His best story was also embedded in the events of history. Sometime around the turn of the century Grandpa was working as the boss of a paving gang in Fort Smith, Arkansas, on the Oklahoma border. One day he fired two of his men, Creek Indians from Oklahoma, who then got drunk and barged into the office firing pistols. "I was behind the desk," he said, "on a high stool. They got me in the arm, and over I went. I was under the desk and they coulda just reached over and finished me off. Instead they shot this young fella who was sharpening a lampwick on the other side of the room. He run toward the back door -- shouldn't a done that, shoulda just lied down like me and not stirred -- and they hit him again, this time in the back. Then they left. I went to him, asked if I could help. Would he take some whiskey? No, he said, he promised his mother he'd never take a drink. He died not long after."
Whatever the truth of that story, I am an eyewitness to the fact that something had happened to Grandpa's arm. On the front of the forearm was a neat round scar, smaller than a dime, but on the other side was a gigantic mother-of-pearl eruption in his gray flesh. "It was a forty-four," Grandpa boasted.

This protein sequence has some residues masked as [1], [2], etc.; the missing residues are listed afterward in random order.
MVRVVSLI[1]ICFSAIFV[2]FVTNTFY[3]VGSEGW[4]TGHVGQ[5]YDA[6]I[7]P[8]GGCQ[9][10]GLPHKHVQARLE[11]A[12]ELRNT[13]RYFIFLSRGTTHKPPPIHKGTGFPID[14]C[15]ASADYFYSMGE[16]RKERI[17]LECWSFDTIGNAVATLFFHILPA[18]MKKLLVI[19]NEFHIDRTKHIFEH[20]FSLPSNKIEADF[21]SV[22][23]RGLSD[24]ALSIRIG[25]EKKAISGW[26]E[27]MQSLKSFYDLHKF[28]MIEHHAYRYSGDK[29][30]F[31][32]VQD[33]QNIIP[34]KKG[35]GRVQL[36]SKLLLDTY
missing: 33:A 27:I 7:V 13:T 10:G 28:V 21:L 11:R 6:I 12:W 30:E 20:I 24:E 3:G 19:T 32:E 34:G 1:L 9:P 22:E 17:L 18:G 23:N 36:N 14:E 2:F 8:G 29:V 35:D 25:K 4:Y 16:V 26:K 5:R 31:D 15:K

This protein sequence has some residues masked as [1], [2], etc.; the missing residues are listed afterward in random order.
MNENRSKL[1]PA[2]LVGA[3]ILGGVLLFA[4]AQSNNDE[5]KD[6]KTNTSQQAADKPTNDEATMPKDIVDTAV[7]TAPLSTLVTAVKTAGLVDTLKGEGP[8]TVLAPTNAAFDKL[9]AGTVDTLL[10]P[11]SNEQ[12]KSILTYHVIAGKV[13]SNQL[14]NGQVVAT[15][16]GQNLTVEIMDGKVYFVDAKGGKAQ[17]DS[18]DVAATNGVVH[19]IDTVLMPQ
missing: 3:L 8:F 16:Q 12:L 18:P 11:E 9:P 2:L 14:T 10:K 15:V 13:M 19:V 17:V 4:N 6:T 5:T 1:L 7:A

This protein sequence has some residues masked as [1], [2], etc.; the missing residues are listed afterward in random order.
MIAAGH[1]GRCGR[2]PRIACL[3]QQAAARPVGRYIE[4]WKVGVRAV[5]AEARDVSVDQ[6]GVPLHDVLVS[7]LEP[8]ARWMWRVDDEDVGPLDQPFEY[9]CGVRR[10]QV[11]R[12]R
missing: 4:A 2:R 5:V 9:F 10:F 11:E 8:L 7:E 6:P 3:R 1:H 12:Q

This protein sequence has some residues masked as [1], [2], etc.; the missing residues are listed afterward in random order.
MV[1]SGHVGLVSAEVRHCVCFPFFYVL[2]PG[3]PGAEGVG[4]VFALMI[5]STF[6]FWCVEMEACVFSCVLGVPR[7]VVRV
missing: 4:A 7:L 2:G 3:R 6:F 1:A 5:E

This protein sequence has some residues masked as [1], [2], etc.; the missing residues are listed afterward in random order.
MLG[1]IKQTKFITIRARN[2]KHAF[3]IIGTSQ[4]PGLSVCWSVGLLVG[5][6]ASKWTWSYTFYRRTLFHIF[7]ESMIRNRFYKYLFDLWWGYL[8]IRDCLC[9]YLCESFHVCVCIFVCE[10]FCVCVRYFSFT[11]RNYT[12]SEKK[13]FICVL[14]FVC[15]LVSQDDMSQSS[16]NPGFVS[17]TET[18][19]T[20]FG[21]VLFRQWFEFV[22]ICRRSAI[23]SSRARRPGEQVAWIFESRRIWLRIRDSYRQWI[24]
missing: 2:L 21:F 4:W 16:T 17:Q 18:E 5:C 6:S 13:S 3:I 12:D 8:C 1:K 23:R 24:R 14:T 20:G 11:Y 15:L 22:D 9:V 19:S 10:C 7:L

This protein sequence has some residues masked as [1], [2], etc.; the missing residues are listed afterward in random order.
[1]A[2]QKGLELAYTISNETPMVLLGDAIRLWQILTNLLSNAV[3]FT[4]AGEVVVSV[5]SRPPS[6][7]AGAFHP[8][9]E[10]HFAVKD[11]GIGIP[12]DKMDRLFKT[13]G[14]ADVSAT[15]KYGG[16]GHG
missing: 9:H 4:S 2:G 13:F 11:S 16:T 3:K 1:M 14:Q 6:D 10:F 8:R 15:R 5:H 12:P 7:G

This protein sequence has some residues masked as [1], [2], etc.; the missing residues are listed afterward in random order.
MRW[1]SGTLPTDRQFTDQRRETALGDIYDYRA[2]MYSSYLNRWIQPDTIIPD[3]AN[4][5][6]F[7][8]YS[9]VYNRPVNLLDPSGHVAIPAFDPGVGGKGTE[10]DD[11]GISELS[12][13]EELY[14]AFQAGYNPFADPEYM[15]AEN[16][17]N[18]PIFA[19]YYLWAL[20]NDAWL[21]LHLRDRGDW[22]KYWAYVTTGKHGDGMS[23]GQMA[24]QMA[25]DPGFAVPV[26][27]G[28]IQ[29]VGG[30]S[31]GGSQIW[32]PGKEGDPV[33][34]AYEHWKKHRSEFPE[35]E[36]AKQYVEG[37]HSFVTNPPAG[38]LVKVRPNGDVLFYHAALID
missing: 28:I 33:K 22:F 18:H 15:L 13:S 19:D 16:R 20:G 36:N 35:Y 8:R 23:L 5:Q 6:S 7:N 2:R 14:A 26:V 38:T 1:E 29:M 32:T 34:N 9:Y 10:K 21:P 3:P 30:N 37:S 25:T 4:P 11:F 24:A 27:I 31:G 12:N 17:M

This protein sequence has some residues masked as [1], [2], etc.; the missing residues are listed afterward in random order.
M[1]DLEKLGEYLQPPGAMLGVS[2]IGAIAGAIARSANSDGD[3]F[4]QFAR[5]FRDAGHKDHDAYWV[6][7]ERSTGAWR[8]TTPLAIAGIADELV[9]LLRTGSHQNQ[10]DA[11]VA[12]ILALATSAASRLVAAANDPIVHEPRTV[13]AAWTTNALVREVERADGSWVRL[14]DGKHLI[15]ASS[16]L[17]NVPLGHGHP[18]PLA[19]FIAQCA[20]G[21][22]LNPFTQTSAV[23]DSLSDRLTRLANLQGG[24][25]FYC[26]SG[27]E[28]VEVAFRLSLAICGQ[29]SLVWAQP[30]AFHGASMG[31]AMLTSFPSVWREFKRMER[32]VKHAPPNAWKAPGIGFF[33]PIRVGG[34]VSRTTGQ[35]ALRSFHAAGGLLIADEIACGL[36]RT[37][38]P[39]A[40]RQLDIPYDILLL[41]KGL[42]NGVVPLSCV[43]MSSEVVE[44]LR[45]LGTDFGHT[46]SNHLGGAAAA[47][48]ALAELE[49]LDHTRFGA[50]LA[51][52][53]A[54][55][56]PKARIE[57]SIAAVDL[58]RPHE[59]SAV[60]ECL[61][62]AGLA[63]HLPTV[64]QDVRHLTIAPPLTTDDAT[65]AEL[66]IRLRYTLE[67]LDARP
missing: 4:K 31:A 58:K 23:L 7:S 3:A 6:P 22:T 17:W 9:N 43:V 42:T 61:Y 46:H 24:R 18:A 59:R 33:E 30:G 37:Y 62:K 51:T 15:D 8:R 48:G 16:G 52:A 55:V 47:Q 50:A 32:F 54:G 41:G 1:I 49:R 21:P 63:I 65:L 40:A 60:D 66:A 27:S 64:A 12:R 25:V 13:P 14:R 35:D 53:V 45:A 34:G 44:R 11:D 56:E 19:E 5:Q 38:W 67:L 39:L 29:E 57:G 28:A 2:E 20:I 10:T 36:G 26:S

Years later, when I found out about another kind of ugly scar, I marveled again at how Grandpa's life had folded into the contours of American history. It turned out that the Creek Indians, the tribe of the men who had barged into the office with those big-caliber guns, did not come from Oklahoma. They had been moved there, seventy years earlier, because white people wanted their homelands in Georgia and Alabama. During that forced 600-mile trek thousands of them died of hunger, disease, and exposure. The Creeks, though, were very adaptable. After some years they developed crops and farming methods suitable to the new land, and became fairly prosperous. But then a federal law passed in the late 1880s broke up their tribal holdings into individual plots; these turned out to be too small and barren to be farmed profitably. The Creeks were pulled back into poverty. So it is possible that the shooting spree that erupted in the office that afternoon was a reaction to more than the single injury of getting (probably deservedly) sacked. Maybe these two Creeks just added up the whole bill and decided that it was time to start paying people back for what had happened to their grandparents and their parents, what had happened to them.